School of Psychology Seminar Series - How indirect trauma exposure via social media affects mental health

Date Tuesday 18 April 2023
Time 12pm - 1pm
Where J.1.10 or via zoom
Presenter Professor Melanie Takarangi, Flinders University, Adelaide
Contact Nicola Starkey
Contact email
Admission Cost Free

Although using social media is typically positive, some experiences—such as exposure to explicit or distressing negative content—may be harmful to people’s mental health. Social media companies such as Instagram, Facebook, YouTube, and TikTok attempt to mitigate potential harm by covering negative content with warning screens or removing it altogether— strategies that require humans to moderate content. Yet there is little-to-no empirical evidence for how often people are exposed to negative social media content, how they react to that content, nor even about the efficacy of harm-mitigation strategies. In fact, evidence suggests that warnings create anticipatory anxiety and encourage people to engage with the screened content. Moreover, evidence suggests the process of moderating negative content is itself harmful. I will present data about how often young adults are exposed to negative social media content, the impact of that exposure, and address the issue of how well warning screens work to reduce the risk of psychological harm. I will also discuss emerging evidence for when, and how, moderating negative content leads to psychological harm.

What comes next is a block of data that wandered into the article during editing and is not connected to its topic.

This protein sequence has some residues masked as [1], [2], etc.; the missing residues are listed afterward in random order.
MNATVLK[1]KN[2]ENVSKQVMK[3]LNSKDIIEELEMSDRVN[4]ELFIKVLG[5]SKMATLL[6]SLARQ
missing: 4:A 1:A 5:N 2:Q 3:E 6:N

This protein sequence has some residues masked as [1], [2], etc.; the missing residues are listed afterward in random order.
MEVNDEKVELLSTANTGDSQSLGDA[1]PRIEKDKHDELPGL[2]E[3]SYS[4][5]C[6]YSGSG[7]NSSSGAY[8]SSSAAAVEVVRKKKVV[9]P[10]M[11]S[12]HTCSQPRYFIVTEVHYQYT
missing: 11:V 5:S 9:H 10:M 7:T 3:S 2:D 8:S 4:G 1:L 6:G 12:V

Professor Melanie Takarangi has dedicated her career to solving critical puzzles of memory in the field of clinical cognition: Are traumatic memories indelible? If not, how and why do people’s memories of traumatic experiences evolve? How do people recognise when they are experiencing involuntary memories relating to a traumatic experience? Is memory for trauma shaped more by specific emotions we feel, or by the presence of other people? Do warnings about upcoming experiences change how people respond to, and remember, those experiences? The answers to these questions inform real-world legal and clinical (mental health) issues. Her work has been funded by government and non-government agencies in Australia and internationally. She is a Fellow of the Association for Psychological Science and the Psychonomic Society, and an Associate Editor of the Journal of Applied Research in Memory and Cognition.